Rough legged Buzzard_Z5A9915



To strive to seek to find and not to yield.

I guess Tennyson wasn’t talking about Geese or Rough legged Buzzards when he wrote his famous lines but it felt appropriate earlier in the week.

Neither the Taiga Bean Geese in the Yare Valley or the Rough legged Buzzards in the Waveney were playing ball … at first.

The geese were sitting low among folds of ground and dykes. Gradually they grazed their way closer and I was able to take a photograph or two. On the still cold morning the shutter sounded off like the report of a shotgun and they didn’t like it. I regretted not muffling the camera. Unexpectedly … even at over 500m … the geese were edgy, took flight and settled at what they deemed to be a more respectable distance. Maybe it wasn’t me but the distant gunfire that spooked them.

The rough legged Buzzard on the other hand after playing hide and seek preferred to ‘make like a post’ . Only when it ruffled feathers did it show the white in the tail revealing its true identity.

We agreed both were worth the wait. See my guests take on the day in todays issue of the ‘The Times’

Click to enlarge

Taiga Bean Geese



As I walked from the front door into the garden on Wednesday I looked up to see the distinctive shape of a Red Kite. The bird flew strongly west followed by a Buzzard and then a Marsh Harrier. A raptor passage in North Norfolk was on the cards. Flat bottomed Cumulus clouds meant there were some strong thermals rising and the birds of prey were taking advantage; using them to move north and west along the coast.

Amid a cloud of Buzzards and Sparrowhawks we saw a larger paler bird. A Rough legged Buzzard on the move. Perhaps having wintered in the southern counties or even on the continent, the bird was now making a trek north to breed.

On the cliffs were a host of Wheatears and included within them a larger bolder bird – a ‘Greenland Wheatear’ resting before continuing its mammoth journey north to breed. The ‘chak chak’ of a Ring Ouzel gave away the presence of a pair in the hedgerow. Maybe these are the birds we will see in the Scottish Glens on the first of two April trips north at the weekend. I adore Ring Ousels; their neat white bibs and silver wings give a marked contrast to their otherwise jet plumage.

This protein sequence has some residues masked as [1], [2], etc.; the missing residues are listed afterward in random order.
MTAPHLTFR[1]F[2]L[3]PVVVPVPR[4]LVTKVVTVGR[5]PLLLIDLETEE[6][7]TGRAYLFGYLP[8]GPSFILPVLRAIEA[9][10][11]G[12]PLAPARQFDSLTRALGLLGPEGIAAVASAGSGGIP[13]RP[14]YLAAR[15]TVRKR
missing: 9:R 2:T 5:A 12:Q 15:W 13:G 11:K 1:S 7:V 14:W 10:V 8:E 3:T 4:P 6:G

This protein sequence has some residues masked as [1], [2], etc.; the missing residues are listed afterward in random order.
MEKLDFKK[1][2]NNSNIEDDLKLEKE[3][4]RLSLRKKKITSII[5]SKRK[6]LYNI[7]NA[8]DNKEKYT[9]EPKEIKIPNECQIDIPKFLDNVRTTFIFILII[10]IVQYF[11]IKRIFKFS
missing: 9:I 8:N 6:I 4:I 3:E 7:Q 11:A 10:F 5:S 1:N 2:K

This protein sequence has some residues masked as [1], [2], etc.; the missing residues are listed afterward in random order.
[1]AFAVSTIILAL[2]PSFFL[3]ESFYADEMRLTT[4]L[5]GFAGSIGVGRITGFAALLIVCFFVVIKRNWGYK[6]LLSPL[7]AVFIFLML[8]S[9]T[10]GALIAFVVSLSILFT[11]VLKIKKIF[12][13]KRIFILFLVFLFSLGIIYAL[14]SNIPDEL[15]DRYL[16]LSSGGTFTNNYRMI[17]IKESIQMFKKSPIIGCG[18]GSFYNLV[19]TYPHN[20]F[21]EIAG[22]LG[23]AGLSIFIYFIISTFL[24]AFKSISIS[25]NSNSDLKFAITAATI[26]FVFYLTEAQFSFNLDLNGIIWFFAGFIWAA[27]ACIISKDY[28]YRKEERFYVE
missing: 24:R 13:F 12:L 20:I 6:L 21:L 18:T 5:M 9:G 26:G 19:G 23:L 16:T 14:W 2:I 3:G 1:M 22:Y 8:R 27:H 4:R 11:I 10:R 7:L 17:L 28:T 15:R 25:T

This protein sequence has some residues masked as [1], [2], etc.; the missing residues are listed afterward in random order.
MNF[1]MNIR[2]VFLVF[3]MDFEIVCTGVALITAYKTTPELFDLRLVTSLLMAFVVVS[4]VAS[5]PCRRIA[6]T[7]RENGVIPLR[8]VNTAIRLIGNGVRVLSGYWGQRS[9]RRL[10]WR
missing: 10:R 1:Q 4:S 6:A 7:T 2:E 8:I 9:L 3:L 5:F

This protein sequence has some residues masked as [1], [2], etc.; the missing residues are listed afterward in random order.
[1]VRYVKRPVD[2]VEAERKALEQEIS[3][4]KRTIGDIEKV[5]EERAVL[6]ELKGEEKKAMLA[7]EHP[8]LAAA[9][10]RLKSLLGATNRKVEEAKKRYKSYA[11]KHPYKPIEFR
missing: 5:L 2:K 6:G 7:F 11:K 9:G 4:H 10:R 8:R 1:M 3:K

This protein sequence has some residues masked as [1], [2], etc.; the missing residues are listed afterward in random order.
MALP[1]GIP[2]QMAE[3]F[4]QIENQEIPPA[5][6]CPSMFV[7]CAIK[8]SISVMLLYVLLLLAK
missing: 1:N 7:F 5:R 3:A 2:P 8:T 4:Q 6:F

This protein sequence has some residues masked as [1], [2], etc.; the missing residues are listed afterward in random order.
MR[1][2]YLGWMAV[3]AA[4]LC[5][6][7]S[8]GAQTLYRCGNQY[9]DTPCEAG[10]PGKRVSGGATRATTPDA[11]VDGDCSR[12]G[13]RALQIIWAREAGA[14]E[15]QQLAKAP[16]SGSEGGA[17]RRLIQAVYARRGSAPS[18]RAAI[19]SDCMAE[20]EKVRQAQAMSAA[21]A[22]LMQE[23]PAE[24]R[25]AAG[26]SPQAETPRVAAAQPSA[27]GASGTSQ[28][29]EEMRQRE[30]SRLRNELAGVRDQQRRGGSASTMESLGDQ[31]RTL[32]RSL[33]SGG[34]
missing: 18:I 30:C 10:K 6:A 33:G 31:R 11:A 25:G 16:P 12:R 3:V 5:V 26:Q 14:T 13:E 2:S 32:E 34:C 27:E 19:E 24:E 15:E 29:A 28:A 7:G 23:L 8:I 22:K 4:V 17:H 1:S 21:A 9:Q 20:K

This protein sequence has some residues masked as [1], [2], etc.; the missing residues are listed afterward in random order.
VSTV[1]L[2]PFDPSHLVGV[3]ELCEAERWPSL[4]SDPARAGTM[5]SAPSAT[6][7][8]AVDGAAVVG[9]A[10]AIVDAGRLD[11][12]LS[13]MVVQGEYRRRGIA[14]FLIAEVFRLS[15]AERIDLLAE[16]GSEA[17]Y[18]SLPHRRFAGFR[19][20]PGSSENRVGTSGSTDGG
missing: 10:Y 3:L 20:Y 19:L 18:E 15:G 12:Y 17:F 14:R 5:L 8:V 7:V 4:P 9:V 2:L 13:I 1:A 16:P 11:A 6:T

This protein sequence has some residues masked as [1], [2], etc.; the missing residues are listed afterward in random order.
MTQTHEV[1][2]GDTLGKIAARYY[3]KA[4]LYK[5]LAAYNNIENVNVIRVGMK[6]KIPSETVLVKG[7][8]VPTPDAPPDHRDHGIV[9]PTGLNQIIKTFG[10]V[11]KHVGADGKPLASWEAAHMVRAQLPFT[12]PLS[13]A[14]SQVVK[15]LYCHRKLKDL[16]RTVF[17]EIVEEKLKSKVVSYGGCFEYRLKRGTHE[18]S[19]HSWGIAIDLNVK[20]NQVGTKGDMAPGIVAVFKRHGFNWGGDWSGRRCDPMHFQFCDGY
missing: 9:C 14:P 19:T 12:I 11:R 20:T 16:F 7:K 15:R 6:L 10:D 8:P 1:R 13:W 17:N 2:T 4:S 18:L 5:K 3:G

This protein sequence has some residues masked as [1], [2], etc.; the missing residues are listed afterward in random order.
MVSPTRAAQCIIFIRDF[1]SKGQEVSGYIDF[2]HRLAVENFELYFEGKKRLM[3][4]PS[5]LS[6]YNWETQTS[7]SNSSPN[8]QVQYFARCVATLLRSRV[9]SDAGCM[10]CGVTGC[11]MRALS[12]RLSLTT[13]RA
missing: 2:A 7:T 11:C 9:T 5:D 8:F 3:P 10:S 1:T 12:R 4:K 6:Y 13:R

Waders are scarce in this part of Norfolk. There is little standing water to attract them here. As I stood against an irrigation pool I heard a small wader call above me. She flew down to take rest at the water’s edge. The little madam did not land at the far side of the water but close to me, close enough to grab a shot or two. She was in transitionary plumage; a ball of spots and streaks, a half way house between her winter and breeding garb, a longish bill indicating her gender.

Nice to see so many things on the move.


March Mystery Bird

Raptors are difficult to identify at the best of times especially when perched. It is good therefore that every single entry for last month’s mystery bird named a raptor. It is just a question of which one! All answers fell into three camps; Osprey, Hen Harrier and Rough legged Buzzard.

The picture shows white in the tail/rump area. Given the angle it is difficult to tell if this is actually on the rump as it would be in a Harrier or on the tail as shown by a Rough legged Buzzard. All the possible Harriers with white in the rump; Montague’s, Pallid and Hen are all slim birds with varying slight builds. In fact Harriers can sometimes be attributed to species simply on their structure. Our bird is bulky and broad in the beam and shows a lot of white not a small patch as it would show in the case of a Harrier. It is in fact a Rough legged Buzzard. Photographed in North east Norfolk this winter this individual came into roost in the same general area each night attracted to the area by the cache of Rabbits in a nearby warren. Another photo of the same bird is below.

Six people got the right answer. One of the six entries was submitted by Phil and Jan Thorpe who maintain their record of correct answers and now have three in succession. Well done.

March’s Mystery bird is also below and depicts a Gull. Please submit the id by email to The rules of the competition can be found in a previous posting here. Give it a go … it doesn’t cost anything and you could easily win as successively correct answers mount up!

Enter your email address to follow this blog and receive notifications of new posts by email.

Jun 2023


%d bloggers like this: